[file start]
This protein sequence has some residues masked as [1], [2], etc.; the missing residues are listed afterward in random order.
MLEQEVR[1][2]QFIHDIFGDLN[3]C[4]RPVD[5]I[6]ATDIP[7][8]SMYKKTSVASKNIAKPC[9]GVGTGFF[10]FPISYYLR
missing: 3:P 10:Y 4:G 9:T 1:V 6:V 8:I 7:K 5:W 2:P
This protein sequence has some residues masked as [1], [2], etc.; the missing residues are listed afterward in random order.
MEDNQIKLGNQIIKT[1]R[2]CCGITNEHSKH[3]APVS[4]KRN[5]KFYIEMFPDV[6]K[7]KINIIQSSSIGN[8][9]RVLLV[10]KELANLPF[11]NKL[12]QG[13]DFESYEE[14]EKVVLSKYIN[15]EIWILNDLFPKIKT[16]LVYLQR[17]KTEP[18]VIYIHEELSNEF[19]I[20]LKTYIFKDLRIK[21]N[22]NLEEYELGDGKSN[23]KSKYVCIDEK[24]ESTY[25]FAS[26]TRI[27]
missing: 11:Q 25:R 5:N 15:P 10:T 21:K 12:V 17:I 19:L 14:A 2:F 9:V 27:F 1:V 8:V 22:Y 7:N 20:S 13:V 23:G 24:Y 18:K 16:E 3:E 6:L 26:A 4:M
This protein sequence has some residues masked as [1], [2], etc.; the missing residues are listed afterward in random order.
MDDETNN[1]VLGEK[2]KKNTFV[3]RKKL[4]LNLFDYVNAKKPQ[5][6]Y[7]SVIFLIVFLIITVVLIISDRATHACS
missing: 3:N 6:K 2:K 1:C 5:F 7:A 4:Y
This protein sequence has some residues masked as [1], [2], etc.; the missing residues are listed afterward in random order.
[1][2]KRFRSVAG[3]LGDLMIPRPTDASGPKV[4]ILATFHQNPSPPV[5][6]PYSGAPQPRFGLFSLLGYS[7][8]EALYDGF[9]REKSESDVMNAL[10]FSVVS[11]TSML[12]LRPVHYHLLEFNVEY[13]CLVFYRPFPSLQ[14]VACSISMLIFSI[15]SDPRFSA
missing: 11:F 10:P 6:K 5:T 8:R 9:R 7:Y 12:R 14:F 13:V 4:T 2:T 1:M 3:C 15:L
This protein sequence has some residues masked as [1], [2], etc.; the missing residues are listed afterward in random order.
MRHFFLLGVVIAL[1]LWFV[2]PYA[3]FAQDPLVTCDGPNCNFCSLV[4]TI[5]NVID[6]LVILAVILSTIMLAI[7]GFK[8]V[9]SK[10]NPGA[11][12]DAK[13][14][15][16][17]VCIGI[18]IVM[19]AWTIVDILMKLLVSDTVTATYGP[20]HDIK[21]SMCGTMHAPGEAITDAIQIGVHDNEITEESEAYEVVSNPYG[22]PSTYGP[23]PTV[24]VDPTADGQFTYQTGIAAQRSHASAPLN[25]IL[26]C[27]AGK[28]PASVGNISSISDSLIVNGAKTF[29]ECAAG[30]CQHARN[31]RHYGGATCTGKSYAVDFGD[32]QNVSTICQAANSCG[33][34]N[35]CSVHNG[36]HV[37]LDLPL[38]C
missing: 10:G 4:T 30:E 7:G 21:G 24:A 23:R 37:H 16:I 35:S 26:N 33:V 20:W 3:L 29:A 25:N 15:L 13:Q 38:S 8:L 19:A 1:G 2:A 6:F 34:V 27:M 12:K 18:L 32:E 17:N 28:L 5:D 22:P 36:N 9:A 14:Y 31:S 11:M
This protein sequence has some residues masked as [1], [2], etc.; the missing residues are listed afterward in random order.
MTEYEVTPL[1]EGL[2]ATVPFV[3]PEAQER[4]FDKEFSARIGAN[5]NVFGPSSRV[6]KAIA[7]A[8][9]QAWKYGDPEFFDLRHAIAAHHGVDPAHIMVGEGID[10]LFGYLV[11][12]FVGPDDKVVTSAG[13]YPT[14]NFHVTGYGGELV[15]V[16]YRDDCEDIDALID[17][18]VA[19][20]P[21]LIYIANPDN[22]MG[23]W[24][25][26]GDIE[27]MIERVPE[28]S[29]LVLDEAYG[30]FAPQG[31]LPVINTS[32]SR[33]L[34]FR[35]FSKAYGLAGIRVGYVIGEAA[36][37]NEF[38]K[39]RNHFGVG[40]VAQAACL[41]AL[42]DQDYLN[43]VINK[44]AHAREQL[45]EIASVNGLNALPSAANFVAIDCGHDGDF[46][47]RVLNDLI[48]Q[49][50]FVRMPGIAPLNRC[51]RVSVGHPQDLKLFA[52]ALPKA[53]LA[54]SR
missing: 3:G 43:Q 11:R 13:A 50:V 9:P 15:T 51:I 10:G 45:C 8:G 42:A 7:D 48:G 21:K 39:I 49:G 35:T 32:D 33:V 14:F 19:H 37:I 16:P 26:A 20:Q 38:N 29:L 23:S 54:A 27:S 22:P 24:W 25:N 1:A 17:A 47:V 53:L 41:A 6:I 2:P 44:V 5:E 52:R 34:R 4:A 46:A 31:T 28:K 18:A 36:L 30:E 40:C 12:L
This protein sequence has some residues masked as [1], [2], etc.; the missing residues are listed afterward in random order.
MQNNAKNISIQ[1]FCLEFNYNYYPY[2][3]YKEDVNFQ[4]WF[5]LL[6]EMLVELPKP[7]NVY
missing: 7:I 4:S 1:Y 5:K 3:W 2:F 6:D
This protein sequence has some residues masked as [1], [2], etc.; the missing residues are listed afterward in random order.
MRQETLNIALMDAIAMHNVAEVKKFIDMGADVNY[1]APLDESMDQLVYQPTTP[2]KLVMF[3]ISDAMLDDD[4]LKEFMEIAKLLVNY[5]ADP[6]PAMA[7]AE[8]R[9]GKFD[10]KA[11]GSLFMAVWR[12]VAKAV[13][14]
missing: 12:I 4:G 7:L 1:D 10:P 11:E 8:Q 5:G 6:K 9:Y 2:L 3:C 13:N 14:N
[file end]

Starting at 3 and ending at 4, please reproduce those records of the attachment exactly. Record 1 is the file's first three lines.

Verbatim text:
This protein sequence has some residues masked as [1], [2], etc.; the missing residues are listed afterward in random order.
MDDETNN[1]VLGEK[2]KKNTFV[3]RKKL[4]LNLFDYVNAKKPQ[5][6]Y[7]SVIFLIVFLIITVVLIISDRATHACS
missing: 3:N 6:K 2:K 1:C 5:F 7:A 4:Y
This protein sequence has some residues masked as [1], [2], etc.; the missing residues are listed afterward in random order.
[1][2]KRFRSVAG[3]LGDLMIPRPTDASGPKV[4]ILATFHQNPSPPV[5][6]PYSGAPQPRFGLFSLLGYS[7][8]EALYDGF[9]REKSESDVMNAL[10]FSVVS[11]TSML[12]LRPVHYHLLEFNVEY[13]CLVFYRPFPSLQ[14]VACSISMLIFSI[15]SDPRFSA
missing: 11:F 10:P 6:K 5:T 8:R 9:R 7:Y 12:R 14:F 13:V 4:T 2:T 1:M 3:C 15:L